If You Can’t Beat ‘Em, Ban ‘Em: Exclusion of Haudenosaunee From Lacrosse in 2028 Olympic Games

Courtesy of the New York Times

Often described as “America’s oldest team sport,” lacrosse was played as early as the year 1100 among the Haudenosaunee, a confederation of six Native American nations — the Cayuga, Seneca, Onondaga, Oneida, Mohawk, and Tuscarora — in Upstate New York and Canada. 

You wouldn’t find many cleats, helmets, gloves, or other modern equipment being used, though. Prior to European influence, they wore very little protective equipment. Participants wrapped balls in deer hide, and games lasted for several days with hundreds of players. Although many contemporary lacrosse fans enjoy the game for its fast pace, high degree of athleticism, and emphasis on teamwork, around this time lacrosse was much more than a competitive sport. It was played to prepare for war, settle disputes, and overall, was, and still is, a major component of Indigenous culture. 

“Lacrosse is part of [the story of Haudenosaunee creation…], of our identity, of who we are,” Neal Powless told History Magazine. Powless is a member of Onondaga Nation and three-time All-American collegiate lacrosse player. 

The Haudenosaunee Nationals are an Indigenous sports organization — the only one of its kind — recognized by World Lacrosse, the international governing body of lacrosse. Despite its players hailing solely from Upstate New York and small parts of Southeastern Canada, the Haudenosaunee Nationals are a competitive lacrosse team on an international level, ranked third by World Lacrosse only behind the United States and Canada. The Haudenosaunee earned bronze behind the U.S.’s gold and Canada’s silver in the 2023 World Lacrosse Championships.

In October, the International Olympic Committee (IOC) announced that lacrosse will be included in the 2028 Summer Olympics Games. The Haudenosaunee Nationals have met some resistance while attempting to represent themselves in the sport they invented. Currently, nothing is set in stone as far as the Nationals’ Olympic wishes are concerned, however, as recent statements from the IOC have not been promising.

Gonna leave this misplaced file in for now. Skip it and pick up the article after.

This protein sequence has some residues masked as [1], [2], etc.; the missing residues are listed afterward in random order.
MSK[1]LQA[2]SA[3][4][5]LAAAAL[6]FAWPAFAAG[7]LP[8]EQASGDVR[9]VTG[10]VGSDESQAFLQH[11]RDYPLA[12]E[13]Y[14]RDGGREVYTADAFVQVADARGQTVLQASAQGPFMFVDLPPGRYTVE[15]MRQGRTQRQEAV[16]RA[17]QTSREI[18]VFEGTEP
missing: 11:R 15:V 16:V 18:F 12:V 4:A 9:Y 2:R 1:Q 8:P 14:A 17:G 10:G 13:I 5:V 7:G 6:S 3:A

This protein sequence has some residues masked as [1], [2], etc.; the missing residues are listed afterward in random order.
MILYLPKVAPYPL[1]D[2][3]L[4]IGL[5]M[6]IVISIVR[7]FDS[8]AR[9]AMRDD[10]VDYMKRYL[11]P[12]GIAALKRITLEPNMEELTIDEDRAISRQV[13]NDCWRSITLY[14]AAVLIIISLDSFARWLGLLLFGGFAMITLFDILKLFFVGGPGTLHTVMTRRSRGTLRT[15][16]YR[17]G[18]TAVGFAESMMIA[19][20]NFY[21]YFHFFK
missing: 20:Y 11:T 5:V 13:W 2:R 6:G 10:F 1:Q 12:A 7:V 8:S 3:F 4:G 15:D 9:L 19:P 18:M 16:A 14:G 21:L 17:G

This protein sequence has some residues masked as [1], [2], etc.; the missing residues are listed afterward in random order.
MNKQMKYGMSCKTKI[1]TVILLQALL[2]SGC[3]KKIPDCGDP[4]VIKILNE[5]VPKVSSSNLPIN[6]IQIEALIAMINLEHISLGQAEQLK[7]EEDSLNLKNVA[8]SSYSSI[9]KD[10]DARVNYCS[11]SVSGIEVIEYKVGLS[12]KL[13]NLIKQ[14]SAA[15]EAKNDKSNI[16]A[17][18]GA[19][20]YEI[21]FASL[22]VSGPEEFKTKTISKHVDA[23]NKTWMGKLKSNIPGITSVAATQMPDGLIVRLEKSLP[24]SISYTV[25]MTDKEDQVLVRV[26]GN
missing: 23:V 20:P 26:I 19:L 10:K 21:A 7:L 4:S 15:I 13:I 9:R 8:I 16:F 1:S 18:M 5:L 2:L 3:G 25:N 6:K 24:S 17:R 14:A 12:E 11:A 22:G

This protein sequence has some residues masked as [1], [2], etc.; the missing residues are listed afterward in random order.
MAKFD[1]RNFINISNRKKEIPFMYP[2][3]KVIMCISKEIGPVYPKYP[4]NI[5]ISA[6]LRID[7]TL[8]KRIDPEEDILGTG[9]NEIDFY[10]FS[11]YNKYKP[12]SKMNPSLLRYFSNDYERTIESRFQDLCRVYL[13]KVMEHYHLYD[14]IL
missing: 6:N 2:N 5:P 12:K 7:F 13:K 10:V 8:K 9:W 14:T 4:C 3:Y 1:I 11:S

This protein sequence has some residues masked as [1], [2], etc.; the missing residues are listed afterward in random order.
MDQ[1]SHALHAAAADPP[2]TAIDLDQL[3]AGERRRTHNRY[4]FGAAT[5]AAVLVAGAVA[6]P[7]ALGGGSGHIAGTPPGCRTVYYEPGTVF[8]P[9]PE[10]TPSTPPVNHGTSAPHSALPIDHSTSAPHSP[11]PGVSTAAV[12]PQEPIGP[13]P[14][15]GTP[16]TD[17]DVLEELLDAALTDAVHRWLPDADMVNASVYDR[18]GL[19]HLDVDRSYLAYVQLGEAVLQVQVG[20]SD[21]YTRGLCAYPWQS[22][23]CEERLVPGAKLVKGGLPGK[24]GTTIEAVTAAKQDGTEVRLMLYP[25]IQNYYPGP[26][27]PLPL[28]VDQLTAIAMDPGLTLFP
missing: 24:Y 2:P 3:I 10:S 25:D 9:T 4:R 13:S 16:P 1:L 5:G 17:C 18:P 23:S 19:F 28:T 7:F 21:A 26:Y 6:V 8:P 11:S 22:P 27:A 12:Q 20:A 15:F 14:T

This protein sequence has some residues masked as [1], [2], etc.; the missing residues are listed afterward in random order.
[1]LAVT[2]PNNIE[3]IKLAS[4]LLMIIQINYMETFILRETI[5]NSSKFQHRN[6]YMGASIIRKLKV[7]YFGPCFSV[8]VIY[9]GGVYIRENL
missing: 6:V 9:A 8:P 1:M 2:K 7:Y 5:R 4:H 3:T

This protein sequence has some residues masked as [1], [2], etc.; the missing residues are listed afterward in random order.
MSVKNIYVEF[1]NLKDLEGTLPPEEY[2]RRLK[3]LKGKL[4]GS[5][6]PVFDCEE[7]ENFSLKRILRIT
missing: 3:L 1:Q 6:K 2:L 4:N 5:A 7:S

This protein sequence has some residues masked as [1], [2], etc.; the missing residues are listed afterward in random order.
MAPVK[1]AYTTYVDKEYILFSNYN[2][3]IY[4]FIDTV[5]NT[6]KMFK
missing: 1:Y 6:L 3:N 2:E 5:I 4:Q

“Only national Olympic committees recognized by the IOC can enter teams for the Olympic Games,” stated the IOC.

The Haudenosaunee Nationals are not a national Olympic Committee, preventing their participation. As it currently stands, the members of the Haudenosaunee Nationals are permitted to join either the United States or Canada lacrosse team, but cannot assemble their own Indigenous roster for the 2028 Los Angeles Games. 

Unfortunately, this isn’t the first time the Haudenosaunee Nationals have been impeded from competing on the world stage. 

Prior to their bronze medal in the 2023 World Lacrosse Championships, the Haudenosaunee were not allowed to compete in the 2022 World Games, a competition designated for sports that aren’t featured in the Olympics. 

“What kind of competition would you have in lacrosse if the first nation to ever play, and still one of the best, isn’t represented?” stated Peter Milliman, 2022 Haudenosaunee Nationals head coach.

Milliman’s sentiment rings true today with the hurdles posed by the IOC with regard to the Nationals’ participation in the 2028 Olympic Games. 

The Olympics are known to be an event that unites cultures from across the globe to engage in friendly competition. The exclusion of the Haudenosaunee in the 2028 Games contradicts this representation of the Olympics, especially when considering the cultural significance of the sport to Indigenous folks. 

Fortunately, both World Lacrosse and LA28, the 2028 Olympic Games organizing committee, are working together to pioneer “creative solutions” to address this issue. 

Nevertheless, until they can posit such a creative solution to the IOC, the Haudenosaunee will not be allowed to compete in lacrosse during the 2028 Los Angeles games on land that was once Native American soil. 

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